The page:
Magnetic droplet nucleation boundary in orthogonal spin-torque nano-oscillators.

Chung S, Eklund A, Iacocca E, Mohseni SM, Sani SR, Bookman L, Hoefer MA, Dumas RK, Åkerman J - Nat Commun (2016)

Droplet nucleation boundary.(a) Nucleation boundary found from the field sweeps (empty triangles), current sweeps (solid triangles) and low-frequency signals (solid circles) for devices with different NC radii RNC. Fits using equation (1) are shown by solid lines using the same colour code for each RNC. (b,c) The coefficients  and  are shown in b and c, respectively, as a function of NC area utilizing the same colour code as shown in a. Linear fits in b and c, shown by red dashed lines, are used to calculate the spin-torque asymmetry and efficiency.
© Copyright Policy - open-access
Related In: Results  -  Collection

License
Show All Figures
getmorefigures.php?uid=PMC4837446&req=5

f3: Droplet nucleation boundary.(a) Nucleation boundary found from the field sweeps (empty triangles), current sweeps (solid triangles) and low-frequency signals (solid circles) for devices with different NC radii RNC. Fits using equation (1) are shown by solid lines using the same colour code for each RNC. (b,c) The coefficients and are shown in b and c, respectively, as a function of NC area utilizing the same colour code as shown in a. Linear fits in b and c, shown by red dashed lines, are used to calculate the spin-torque asymmetry and efficiency.
Mentions: All nucleation and collapse points extracted from Fig. 2a,b can now be plotted in Fig. 3a together with the same analysis carried out on three additional NCs with nominal radii ranging from 35 to 50 nm. Clearly, the field-dependent scans (hollow triangles pointing sideways) and current-dependent scans (solid triangles pointing up) complement each other smoothly, justifying the uniqueness of the droplet nucleation conditions. Two trends can be noticed: at low fields, the nucleation current decreases as a function of field, which is consistent with previous reports19 in which the nucleation current was shown to be dominated by the perpendicular component of spin-polarized current, obeying a 1/H dependence; at high fields, the dependence is linear—in strong contrast to the predicted 1/H dependence19 but in good agreement with recent results23. A similar behaviour is obtained from current-sweep measurements. At intermediate fields, both trends are smoothly connected, suggesting that both regimes originate from the physical characteristics of the orthogonal NC-STO. In Fig. 3a, we have also added shaded areas corresponding to regions where the microwave noise power is higher than 0.3 pW as an additional indication of the presence of a droplet. It is interesting to note that for the largest NC, there is a wide region where the microwave noise, but not the resistance, indicates the presence of a droplet. As the resistance is a time-averaged measurement, this apparent discrepancy indicates that, for most of the time, there is no droplet present. In other words, the droplet is highly unstable and the time it takes for the droplet to drift away from the NC is shorter than the re-nucleation time. The greater drift instability is likely a consequence of the larger Oersted field and the higher local temperature, both of which are due to the much higher nucleation current necessary for droplet nucleation in the largest NC.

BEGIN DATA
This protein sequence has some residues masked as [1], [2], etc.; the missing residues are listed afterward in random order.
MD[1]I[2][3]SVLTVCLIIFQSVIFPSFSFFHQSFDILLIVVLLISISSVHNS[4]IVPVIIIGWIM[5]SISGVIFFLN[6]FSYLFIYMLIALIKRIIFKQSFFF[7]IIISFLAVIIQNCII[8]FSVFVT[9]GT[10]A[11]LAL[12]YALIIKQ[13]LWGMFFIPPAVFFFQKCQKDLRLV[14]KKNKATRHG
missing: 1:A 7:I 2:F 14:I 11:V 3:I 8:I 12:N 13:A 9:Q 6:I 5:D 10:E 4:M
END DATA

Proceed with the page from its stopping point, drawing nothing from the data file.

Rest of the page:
Bottom Line: Static and dynamic magnetic solitons play a critical role in applied nanomagnetism.Magnetic droplets, a type of non-topological dissipative soliton, can be nucleated and sustained in nanocontact spin-torque oscillators with perpendicular magnetic anisotropy free layers.Furthermore, our analytical model both highlights the relation between the fixed layer material and the droplet nucleation current magnitude, and provides an accurate method to experimentally determine the spin transfer torque asymmetry of each device.

View Article: PubMed Central - PubMed

Affiliation: Department of Physics, University of Gothenburg, 412 96 Gothenburg, Sweden.

ABSTRACT
Static and dynamic magnetic solitons play a critical role in applied nanomagnetism. Magnetic droplets, a type of non-topological dissipative soliton, can be nucleated and sustained in nanocontact spin-torque oscillators with perpendicular magnetic anisotropy free layers. Here, we perform a detailed experimental determination of the full droplet nucleation boundary in the current-field plane for a wide range of nanocontact sizes and demonstrate its excellent agreement with an analytical expression originating from a stability analysis. Our results reconcile recent contradicting reports of the field dependence of the droplet nucleation. Furthermore, our analytical model both highlights the relation between the fixed layer material and the droplet nucleation current magnitude, and provides an accurate method to experimentally determine the spin transfer torque asymmetry of each device.

No MeSH data available.


Related in: MedlinePlus